Sacrificing some extra sleep is never easy. Especially early in the morning, immediately after you’ve hit the snooze button for the first time. One lousy trick the body plays on you is to make you choose between that blissful post-snooze sleep and the incredible benefits of morning exercise. Science says that the body’s hormonal profile is at its peak—and especially primed to burn extra fat stores—just after you wake up.
There are other advantages of working out early, which include reduced appetite through the day, a tendency to feel tired earlier (at night) than usual which leads to better sleep, and feeling more alert during exercise due to the distraction-free environment. If you actually manage to incorporate morning workouts into your routine, and approach them with the right intensity, it can lead to an incredible metabolic boost.
There is a flipside though. If you’re finding it terribly difficult to wake up, then a sluggish workout will have the opposite effect on your metabolism. The biggest advantage though, is getting exercise out of the way in the morning is a huge relief and an energy boost at the same time.
This doesn’t mean that working out at mid-day or in the evening is less effective. Those timings have their own benefits too, especially that of getting a performance boost when you work out after a couple of meals. I usually reserve my morning routine to 15-odd minutes, mostly made up of stretches. Sleeping or laying on a bed for hours can cause the muscles to tighten, and it is important to slowly mobilise the body after waking up.
“Your body has been locked up and stiff all night. The connective tissue covering the muscles (fascia) is highly innervated and responds well to stretch and movement, making this a great way to jump-start movement for the day,” says pilates instructor and physiotherapist Jen Esquer in a Shape.com article titled You're 30 Days Away from Being A Morning Workout Person. It is that very reason we feel like stretching after waking up. It is also an excellent way to get into the habit of doing some form of physical exercise in the morning.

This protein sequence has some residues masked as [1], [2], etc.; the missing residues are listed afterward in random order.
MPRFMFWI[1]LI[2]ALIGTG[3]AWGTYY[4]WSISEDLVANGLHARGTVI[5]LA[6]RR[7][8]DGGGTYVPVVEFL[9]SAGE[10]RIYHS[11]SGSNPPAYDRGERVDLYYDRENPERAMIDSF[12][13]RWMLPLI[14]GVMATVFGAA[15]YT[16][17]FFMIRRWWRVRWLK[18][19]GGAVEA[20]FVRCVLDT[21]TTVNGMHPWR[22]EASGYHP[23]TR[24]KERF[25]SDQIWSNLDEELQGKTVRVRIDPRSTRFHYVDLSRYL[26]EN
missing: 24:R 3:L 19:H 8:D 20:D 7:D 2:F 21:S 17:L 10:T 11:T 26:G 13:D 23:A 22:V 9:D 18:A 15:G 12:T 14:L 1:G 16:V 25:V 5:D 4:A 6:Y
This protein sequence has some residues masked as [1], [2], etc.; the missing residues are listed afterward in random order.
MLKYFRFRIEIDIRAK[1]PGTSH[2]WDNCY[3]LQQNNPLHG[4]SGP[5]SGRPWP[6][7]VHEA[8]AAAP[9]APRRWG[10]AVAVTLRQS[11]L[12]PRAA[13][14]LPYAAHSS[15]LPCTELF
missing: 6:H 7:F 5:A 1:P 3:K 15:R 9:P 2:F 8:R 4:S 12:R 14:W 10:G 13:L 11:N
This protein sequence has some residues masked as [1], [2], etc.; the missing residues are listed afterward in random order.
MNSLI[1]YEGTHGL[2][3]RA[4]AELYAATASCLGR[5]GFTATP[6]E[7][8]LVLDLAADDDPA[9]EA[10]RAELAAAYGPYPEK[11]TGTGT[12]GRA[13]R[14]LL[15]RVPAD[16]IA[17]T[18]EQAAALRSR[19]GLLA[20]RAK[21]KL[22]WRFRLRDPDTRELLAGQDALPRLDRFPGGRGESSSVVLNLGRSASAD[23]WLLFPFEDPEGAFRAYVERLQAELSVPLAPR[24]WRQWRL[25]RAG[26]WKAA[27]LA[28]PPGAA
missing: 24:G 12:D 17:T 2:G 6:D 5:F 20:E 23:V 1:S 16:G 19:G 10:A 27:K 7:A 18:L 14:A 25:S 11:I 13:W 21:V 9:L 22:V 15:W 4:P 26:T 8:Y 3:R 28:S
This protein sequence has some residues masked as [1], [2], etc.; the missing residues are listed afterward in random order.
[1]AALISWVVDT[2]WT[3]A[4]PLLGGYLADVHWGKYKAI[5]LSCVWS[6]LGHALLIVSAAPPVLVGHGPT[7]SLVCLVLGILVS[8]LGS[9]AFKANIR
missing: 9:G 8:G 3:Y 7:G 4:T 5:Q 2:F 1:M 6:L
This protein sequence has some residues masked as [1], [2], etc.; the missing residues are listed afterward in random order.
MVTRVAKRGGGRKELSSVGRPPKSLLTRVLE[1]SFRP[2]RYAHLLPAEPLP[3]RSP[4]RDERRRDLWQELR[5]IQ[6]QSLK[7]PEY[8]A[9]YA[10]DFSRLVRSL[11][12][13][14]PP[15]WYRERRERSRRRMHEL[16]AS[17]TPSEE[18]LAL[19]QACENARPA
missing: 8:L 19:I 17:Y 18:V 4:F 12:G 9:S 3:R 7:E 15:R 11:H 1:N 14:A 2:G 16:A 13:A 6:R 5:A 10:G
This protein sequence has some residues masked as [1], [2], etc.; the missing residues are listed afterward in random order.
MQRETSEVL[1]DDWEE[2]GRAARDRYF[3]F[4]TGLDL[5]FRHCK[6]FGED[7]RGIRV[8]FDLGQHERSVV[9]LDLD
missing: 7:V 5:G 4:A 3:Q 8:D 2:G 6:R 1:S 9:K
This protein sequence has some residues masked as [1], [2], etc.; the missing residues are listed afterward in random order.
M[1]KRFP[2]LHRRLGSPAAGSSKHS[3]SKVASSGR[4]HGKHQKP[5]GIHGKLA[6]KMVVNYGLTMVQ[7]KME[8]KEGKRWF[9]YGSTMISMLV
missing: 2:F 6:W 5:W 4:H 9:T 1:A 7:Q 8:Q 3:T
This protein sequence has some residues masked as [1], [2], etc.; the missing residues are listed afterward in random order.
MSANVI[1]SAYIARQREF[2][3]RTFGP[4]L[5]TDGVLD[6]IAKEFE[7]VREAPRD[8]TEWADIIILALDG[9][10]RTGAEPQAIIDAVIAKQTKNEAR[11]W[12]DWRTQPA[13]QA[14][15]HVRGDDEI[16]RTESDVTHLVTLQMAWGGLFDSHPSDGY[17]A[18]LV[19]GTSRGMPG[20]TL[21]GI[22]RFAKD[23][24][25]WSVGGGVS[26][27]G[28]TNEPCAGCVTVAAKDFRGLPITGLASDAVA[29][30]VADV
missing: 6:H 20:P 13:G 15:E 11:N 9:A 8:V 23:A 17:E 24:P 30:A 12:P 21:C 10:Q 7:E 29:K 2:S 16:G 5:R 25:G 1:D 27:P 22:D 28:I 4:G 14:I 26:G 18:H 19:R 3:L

So, with that in mind, here are some morning workouts, ranging from mobility to HIIT, that you should try over the coming week.
10 minute morning yoga stretch by Yoga with Kassandra
This is an easy routine which includes the usual suspects: cat/cows, downward dogs, cobra pose, and some other hip openers to ease the muscles which tend to tighten while we sleep.
Jen Esquer’s 15-minute home HIIT + mobility workout Another workout where no equipment is required, and slightly more energising than the yoga stretches is Esquer’s HIIT and mobility combo routine. It has some challenging moves, like the lateral bear crawl, but it mixes things up well with some mobility work to get you moving better from the start of the day. Esquer has an Instagram channel as well, where she posts quick routines so check those out too. She goes by the handle @DocJenFit.
7-minute daily morning mobility routine by Saturno Movement Don’t have 15 minutes before that morning work call? No problem, spare less than half of that and do Saturno Movement’s daily morning mobility routine. The shortest workout on this list, you’ll really have to find a good excuse to not try this for a few days in a row to see if you feel any changes.
Fraser Wilson’s 20-minute morning bodyweight workout This is not an easy one so try it if you’re already at an intermediate level in terms of fitness or if you’ve been wanting to push yourself. The workout mainly consists of exercises done for 30 seconds, with a minute’s rest coming in only at the end of each round. So you’ll be moving quite a bit. This is perfect to build your endurance while also getting a tough workout out of the way early.
Rowan Row’s 10-minute fat burning workout
The recommendation would be to start your morning with a few stretches and a brisk warmup before doing any of the fat burning or intense workouts. Once you’re past that, here’s Rowan Row’s 10-minute fat burner which operates on a 45 second on-15 seconds off pattern. Lots of high knees, plank variations, ab work, and some explosive movements to work on your stamina, fat burn, and cardio.